• less than a month after the conclusion of the SDAT, the community joined together in an effort to revamp the entire downtown, starting with a physical face-lift. Community members donated paint and equipment, and residents picked up their paintbrushes to start the transformation.” During the first summer of implementation, over 43 buildings in the downtown received substantial upgrades, including new paint and other improvements. This effort led to a formal façade improvement program that extended the initiative exponentially. The city dedicated $118,000 in community development block grants for the effort, which catalyzed over $265,000 in private investment.
  • Port Angeles also implemented a signage and wayfinding program, which at last allowed them to capture some of those visitors who came to Port Angeles merely for its proximity to Victoria.
  • The city also moved forward with substantial public investment in its waterfront, which had a dramatic impact in inspiring new partnerships and private investment. Three years later, the city had over $75 million in planned and completed investments and had turned the corner by producing huge civic momentum across the community. In June 2012, Port Angeles was recognized with a state design award for its waterfront master plan.“The City of Port Angeles SDAT experience was far more than just a planning exercise. This opportunity for our community was a catalyst for action, implementation and improvement. Three years after the SDAT team arrived, the progress and excitement continue. A primary outcome has been that the process awakened community pride and inspired a “together we can” attitude. Today the inspiration remains and the elements and recommendations of the program continue to be the driver for publicly endorsed capital projects and investments in our community. More importantly this sustainable approach has tapped into the core values and priorities of our citizens to ensure a better and more balanced future for our City.”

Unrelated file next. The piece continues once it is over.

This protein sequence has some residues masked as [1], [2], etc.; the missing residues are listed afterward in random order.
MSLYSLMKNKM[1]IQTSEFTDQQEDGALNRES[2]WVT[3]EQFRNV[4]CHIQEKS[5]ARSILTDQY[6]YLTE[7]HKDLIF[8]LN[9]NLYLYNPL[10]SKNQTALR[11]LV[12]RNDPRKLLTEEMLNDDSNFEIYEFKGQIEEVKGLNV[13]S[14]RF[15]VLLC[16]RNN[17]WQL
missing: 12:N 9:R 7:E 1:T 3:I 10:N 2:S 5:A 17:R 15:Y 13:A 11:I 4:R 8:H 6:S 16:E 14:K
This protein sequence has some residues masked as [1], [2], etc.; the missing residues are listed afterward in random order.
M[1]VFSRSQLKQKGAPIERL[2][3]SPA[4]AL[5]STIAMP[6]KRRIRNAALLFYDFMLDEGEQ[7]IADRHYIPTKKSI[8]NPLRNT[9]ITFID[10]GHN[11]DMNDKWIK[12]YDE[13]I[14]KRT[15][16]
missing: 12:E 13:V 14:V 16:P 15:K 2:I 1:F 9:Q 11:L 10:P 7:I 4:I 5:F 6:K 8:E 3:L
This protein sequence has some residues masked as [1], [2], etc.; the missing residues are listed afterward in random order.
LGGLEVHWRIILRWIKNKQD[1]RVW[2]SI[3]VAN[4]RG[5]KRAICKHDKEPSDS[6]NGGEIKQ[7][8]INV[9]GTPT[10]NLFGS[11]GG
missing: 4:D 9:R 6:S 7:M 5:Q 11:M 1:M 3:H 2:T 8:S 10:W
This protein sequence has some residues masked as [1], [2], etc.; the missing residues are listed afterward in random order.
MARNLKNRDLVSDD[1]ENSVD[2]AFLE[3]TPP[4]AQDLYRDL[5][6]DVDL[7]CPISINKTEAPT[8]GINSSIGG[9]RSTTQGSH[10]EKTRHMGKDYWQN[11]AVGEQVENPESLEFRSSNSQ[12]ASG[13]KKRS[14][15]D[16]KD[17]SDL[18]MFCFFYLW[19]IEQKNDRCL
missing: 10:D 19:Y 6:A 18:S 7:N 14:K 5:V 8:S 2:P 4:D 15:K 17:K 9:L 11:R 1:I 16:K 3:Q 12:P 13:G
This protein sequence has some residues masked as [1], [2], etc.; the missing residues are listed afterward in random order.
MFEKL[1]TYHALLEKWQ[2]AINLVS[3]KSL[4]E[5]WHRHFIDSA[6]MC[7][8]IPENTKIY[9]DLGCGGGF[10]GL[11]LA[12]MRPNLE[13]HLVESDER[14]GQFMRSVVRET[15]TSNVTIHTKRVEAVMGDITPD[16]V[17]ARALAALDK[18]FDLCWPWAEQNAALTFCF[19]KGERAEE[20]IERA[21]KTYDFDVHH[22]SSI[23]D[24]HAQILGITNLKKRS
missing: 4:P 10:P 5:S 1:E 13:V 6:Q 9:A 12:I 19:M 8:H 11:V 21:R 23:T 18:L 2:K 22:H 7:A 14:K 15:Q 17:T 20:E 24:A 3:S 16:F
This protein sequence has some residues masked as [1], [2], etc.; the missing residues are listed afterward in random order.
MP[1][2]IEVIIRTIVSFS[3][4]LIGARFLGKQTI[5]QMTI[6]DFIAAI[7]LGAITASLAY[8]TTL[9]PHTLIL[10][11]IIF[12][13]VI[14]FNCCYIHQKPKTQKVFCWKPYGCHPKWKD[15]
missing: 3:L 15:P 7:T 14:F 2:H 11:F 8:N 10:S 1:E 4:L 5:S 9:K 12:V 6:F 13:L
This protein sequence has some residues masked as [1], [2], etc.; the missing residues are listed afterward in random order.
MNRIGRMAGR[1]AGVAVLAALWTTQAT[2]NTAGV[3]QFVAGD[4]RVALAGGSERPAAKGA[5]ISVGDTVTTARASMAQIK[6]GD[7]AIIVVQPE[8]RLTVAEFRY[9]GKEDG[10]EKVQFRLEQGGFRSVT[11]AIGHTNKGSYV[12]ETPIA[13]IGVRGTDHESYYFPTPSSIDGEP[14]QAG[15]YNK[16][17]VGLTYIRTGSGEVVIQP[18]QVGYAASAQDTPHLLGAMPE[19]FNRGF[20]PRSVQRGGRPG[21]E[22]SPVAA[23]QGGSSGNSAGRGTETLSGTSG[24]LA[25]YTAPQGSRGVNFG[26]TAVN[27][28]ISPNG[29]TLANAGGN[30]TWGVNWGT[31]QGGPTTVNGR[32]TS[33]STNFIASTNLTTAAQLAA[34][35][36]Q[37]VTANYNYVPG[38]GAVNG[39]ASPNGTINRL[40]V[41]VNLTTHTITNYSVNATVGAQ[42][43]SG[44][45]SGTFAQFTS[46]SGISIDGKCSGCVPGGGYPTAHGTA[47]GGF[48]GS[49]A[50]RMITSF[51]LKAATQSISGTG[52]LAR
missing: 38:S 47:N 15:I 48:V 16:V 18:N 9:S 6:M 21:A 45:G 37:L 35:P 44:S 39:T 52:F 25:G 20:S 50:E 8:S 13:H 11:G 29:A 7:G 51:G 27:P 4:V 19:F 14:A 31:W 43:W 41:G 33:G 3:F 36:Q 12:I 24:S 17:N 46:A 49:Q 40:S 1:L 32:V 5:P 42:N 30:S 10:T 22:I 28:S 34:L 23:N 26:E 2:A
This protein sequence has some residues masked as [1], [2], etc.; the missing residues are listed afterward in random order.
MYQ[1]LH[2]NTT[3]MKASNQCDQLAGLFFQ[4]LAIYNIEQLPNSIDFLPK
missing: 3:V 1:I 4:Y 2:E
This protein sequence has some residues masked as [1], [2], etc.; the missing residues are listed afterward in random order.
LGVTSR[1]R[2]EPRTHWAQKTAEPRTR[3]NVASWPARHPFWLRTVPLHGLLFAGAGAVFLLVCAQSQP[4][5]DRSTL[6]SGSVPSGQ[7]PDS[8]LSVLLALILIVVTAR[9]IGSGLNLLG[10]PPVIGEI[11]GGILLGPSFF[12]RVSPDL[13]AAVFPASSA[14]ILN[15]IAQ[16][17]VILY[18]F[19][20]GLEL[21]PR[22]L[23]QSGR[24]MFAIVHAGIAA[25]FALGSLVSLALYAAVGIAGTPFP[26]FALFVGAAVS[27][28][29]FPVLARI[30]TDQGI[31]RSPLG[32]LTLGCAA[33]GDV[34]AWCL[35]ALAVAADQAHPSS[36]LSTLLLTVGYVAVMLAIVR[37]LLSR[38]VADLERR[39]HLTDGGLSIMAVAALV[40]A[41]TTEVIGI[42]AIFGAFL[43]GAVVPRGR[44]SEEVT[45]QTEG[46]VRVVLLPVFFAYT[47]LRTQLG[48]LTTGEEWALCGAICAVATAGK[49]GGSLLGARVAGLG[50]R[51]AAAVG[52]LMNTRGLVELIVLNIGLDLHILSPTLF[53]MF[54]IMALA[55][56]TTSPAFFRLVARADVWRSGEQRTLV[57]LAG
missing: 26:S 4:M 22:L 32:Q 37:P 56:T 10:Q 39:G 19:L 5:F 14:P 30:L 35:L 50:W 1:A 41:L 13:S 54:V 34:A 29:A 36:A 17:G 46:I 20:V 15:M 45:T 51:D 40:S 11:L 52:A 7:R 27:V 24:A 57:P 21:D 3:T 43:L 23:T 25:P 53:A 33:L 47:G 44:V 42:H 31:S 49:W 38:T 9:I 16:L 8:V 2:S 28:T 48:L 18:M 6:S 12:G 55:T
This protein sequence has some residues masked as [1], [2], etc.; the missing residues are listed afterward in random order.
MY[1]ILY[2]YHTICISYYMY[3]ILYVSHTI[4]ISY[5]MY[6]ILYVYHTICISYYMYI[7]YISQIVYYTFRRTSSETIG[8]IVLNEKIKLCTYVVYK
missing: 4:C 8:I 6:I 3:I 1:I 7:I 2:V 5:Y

• Newport was the last city in Vermont to achieve downtown designation from the state. It had some of the highest unemployment (double digits) in VT. They submitted an application to the RUDAT program because they decided that they were done being last, and were instead ready to be first. Newport hosted the first R/UDAT in state history. Hundreds of residents and stakeholders participated in the process.
  • We recruited a multi-disciplinary team to look at the issues and create a strategy for moving forward.
  • Much like Port Angeles, Newport moved forward into implementation within days of the conclusion of the R/UDAT project. They held public meetings in which community members literally designed, crafted, and installed a new wayfinding and signage program.